> >> what I'm after), but then I want to rank them as if they had the 
> >> collection's term vector as a field. Is there some way to modify a 
> >> document just prior to processing?
> >>     
> >
> > One way is indeed to index the docs and collections separately.
> > The trick is to use FieldCaches for your collection id's.
> > The price is that these FieldCaches must be loaded initially.
> >
> > First query the collections, using a HitCollector
> > to keep all their scores by your collection id using a FieldCache.
> > By the time your indexes get really large, you may
> > want to keep only a maximum number of the best scoring
> > collections here.
> >
> > Then query the docs, and smooth their scores during the search
> > using the collection scores, using a FieldCache for the collection
> > id per doc. For this, have a look at the IndexSearcher code on how
> > to hook in your own smoothing HitCollector to return for example
> > a TopDocs.
> >   
> >> I have several thousand collections, but the number of collections 
> >> matching a query should remain quite small. The collections contain 
> >> about as much text as a small webpage, so the chance that one query 
> >> matches huge amounts of collections is small. If this does become a 
> >> problem, I could still store the document id's. My data won't change, so 
> >> there's no danger of the document id's changing. The end result of the 
> >> project has to look like a production system, but it doesn't have to be 
> >> one. :)
> >>     
> >
> > This does not sound like something that will run out of RAM for 
> > a few FieldCaches.
> >  
> >   
> >> I can see why using Lucene like a database is worrying. There's already 
> >> the problem of referential integrity (what if you update 
> >> document/collection id's), which databases do well, and Lucene doesn't 
> >> do at all (as there doesn't seem to be a standard mechanism for this 
> >> sort of thing).
> >>     
> >
> > Relational databases also use caches for various relational keys.
> > With lucene you just have to explicitly choose them and program their use.
> >
> >   
> >> On the other hand, I don't think this technique is very  
> >> new. I think it's a common smoothing method in xml element retrieval  
> >> (smoothing an element with the contents of its ancestor elements). So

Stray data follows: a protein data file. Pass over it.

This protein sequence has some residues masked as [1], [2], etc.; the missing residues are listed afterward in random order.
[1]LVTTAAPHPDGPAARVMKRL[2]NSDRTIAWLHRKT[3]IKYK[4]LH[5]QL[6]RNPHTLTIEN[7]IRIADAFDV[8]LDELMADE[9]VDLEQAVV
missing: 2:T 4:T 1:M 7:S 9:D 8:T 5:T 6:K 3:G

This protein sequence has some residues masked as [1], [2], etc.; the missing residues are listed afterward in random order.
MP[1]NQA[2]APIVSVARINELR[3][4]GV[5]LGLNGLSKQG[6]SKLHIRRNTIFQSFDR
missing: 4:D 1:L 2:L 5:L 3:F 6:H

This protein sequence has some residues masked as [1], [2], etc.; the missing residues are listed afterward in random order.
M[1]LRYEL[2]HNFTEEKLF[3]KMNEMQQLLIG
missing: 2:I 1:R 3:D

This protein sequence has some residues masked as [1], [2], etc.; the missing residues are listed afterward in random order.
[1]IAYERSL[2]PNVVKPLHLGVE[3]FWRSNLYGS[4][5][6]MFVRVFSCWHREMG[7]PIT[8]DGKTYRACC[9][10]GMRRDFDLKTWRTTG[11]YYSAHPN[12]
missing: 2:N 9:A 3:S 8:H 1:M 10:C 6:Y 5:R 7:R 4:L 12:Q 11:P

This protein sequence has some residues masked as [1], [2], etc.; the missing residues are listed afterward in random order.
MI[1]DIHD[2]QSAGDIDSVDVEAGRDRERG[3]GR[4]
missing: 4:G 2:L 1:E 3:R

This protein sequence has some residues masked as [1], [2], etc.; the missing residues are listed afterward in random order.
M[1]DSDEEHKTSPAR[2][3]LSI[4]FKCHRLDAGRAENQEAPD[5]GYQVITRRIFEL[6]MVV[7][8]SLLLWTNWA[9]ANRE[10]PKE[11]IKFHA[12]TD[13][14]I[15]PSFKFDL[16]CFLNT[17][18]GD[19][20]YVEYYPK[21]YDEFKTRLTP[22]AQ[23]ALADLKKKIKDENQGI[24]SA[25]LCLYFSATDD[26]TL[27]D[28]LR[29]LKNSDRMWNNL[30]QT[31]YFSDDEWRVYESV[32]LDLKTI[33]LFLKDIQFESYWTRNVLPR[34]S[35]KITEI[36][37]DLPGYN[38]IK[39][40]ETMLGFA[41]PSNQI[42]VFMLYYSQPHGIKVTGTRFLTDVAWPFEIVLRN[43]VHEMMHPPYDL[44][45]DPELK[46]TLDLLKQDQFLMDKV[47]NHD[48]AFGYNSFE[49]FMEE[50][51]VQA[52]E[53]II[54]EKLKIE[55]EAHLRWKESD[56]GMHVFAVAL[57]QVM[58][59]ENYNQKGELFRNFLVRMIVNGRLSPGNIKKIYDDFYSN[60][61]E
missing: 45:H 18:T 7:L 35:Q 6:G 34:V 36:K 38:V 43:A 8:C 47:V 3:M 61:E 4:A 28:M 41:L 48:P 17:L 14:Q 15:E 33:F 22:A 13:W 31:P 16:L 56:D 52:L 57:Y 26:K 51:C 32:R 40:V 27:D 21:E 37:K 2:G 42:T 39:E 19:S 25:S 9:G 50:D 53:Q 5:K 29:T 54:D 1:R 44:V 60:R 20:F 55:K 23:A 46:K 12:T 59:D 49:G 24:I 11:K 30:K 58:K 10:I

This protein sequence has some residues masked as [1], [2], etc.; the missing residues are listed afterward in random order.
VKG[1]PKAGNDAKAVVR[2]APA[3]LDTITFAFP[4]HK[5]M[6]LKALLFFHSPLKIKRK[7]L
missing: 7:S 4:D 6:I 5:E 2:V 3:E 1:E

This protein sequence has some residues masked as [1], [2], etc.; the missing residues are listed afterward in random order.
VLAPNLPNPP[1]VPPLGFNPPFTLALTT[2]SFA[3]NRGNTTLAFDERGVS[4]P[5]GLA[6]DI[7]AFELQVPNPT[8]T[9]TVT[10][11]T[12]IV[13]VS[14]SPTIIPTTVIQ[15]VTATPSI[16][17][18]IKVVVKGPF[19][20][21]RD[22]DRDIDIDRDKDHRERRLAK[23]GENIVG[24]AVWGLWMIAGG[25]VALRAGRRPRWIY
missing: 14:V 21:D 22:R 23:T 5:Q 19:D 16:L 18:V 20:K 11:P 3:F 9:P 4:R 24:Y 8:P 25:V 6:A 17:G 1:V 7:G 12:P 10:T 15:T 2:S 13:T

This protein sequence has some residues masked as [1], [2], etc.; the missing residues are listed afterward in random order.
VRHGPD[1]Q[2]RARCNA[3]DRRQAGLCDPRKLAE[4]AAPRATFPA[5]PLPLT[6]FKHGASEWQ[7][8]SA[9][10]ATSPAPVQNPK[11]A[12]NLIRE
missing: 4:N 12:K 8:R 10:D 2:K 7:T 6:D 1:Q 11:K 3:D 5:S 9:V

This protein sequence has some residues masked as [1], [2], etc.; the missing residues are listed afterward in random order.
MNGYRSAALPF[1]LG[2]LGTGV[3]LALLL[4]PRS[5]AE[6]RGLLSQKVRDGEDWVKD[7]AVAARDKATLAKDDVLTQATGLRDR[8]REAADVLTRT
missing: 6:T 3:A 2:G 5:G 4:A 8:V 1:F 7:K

> >> surely this sort of thing gets done a lot. I guess there are bound to be 
> >> some limits to the inverse index that require less pretty tricks like 
these.
> >>     
> >
> > For small texts like link anchors it is easier to add them to each page as 
a 
> > "relational attribute".
> > A collection text looks more like a sum text than like a relational 
attribute, 
> > so treating it as a separate lucene doc (lucene "entity") feels just about 
> > right.
> >
> > Regards,
> > Paul Elschot
> >
> >
> >   
> >> regards,
> >>  Peter
> >>
> >> Erick Erickson wrote:
> >>     
> >>> You're right, your index will bloat considerably. In fact, I'm surprised
> >>> it's only a factor of 5....
> >>>
> >>> The only thing that comes to mind is really a variant on your approach
> >>> from your first e-mail. But I wouldn't use document ids because document
> >>> IDs can change. So using doc IDs is...er.... fraught.
> >>>
> >>> So here's the variant. Go ahead and index your "collection vector",
> >>> but index it with a second field that is your "collection ID". Then, add
> >>> that collection ID to each document in your original index. So, you have
> >>> something like
> >>>
> >>> a: text:{look, a, cat}  collectionID:32
> >>> b: text:{my, chimpansee, is , hairy} collectionID:32
> >>> c: text:{dogs, are, playful} collectionID:32
> >>>
> >>> Your other index has
> >>> collectionID:32 collectionVector:{look, a, cat, my, chimpansee, is , 
> >>> hairy,
> >>> dogs, are, playful}
> >>>
> >>> Now, you essentially make two queries, one to get a set of
> >>> collection IDs from your second index (that is, querying your terms
> >>> against collectionVector) and using that set of collectionIDs in a
> >>> query against your first index.
> >>>
> >>> You might be able to do some interesting things with boosts
> >>> to score either query more to your liking.
> >>>
> >>> This will come close to doubling the size of your index, but your
> >>> first approach could bloat it by an arbitrary factor depending upon
> >>> how many documents were in your largest collection.....
> >>>
> >>> One thing to note, however, is that there is no need to have
> >>> two separate physical indexes. Lucene does not require that
> >>> all  documents have the same fields. So this could all be in one
> >>> big happy index. As long as the fields are different in the two
> >>> sets of documents, the queries won't interfere with each other. In
> >>> that case, you'd have to name the "foreign key" field differently for
> >>> the sets of documents, say collectionID1 and collectionID2.
> >>>
> >>>
> >>> All that said, this approach bothers me because it's mixing
> >>> some database ideas with a Lucene index. I suppose in a controlled
> >>> situation where you won't be trying to do arbitrary joins it's probably
> >>> a misplaced unease. But I'm leery of trying to make Lucene act
> >>> like a database. But that may just be a personal problem <G>
> >>>
> >>> The only other consideration is "how many collections do you have?"
> >>> The reason I ask is that in the worst case scenario, you'll have an
> >>> OR clause for every collection ID you have. Lucene can easily handle
> >>> many thousands of terms in an OR, but your search time will suffer.
> >>> And you'll have to take special action (really, just set 
> >>> MaxBooleanClauses)
> >>> if this is over 1024 or you'll get a TooManyClauses exception.
> >>>
> >>> Best
> >>> Erick